Gates Urges Graduates to Consider Public Service

WASHINGTON, May 7, 2011 — U.S. pub­lic ser­vants are the most ded­i­cat­ed, capa­ble and hon­est in the world, Defense Sec­re­tary Robert M. Gates said today dur­ing a com­mence­ment cer­e­mo­ny at Wash­ing­ton State Uni­ver­si­ty, in Pull­man, Wash.
The sec­re­tary, on the eve of his own retire­ment, used the podi­um to urge the grad­u­ates to con­sid­er ded­i­cat­ing at least part of their careers to some type of pub­lic ser­vice.

Defense Secretary Robert M. Gates
Defense Sec­re­tary Robert M. Gates address­es the audi­ence dur­ing the Wash­ing­ton State Uni­ver­si­ty com­mence­ment cer­e­mo­ny, May 7, 2011.
DOD pho­to by Cherie Cullen
Click to enlarge

Gates choked up briefly when recall­ing his most recent tenure as defense sec­re­tary, say­ing he will be for­ev­er thank­ful for the oppor­tu­ni­ty to lead today’s mil­i­tary.

And he was still vis­i­bly emo­tion­al in his clos­ing as he issued a chal­lenge to the 2,350 grad­u­ates.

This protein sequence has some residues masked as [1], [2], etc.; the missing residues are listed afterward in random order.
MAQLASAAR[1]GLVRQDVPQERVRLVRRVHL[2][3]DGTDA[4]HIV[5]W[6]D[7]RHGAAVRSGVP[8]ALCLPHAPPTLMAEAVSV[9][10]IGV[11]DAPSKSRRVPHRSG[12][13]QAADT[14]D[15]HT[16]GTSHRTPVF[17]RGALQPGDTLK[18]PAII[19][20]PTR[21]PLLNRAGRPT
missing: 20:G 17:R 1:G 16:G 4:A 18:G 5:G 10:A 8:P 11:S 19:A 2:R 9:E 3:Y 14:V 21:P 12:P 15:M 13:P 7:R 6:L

“And so I ask you … will the wise and the hon­est among you come help us serve the Amer­i­can peo­ple?” Gates asked.

Gates’ plea came in con­trast to ear­li­er jokes about life with­in the Wash­ing­ton, D.C., belt­way, as he often does in his speech­es.

“It’s a spe­cial plea­sure to be with you here today, espe­cial­ly since it gives me an excuse to get about as far away from the oth­er Wash­ing­ton as one can get with­in the con­ti­nen­tal Unites States,” Gates joked.

Gates also joked about par­ents who will con­tin­ue to shell out mon­ey even after their chil­dren grad­u­ate. And he acknowl­edged that he was the only obsta­cle between the grad­u­ates and their grad­u­a­tion par­ties.

So Gates kept his promise to keep his speech short. But he packed the 15 min­utes he spoke, with praise for the sac­ri­fices of those who serve their coun­try in and out of uni­form.

He quot­ed bil­lion­aires and film direc­tors, an opera star and an actress, pres­i­dents and their par­ents.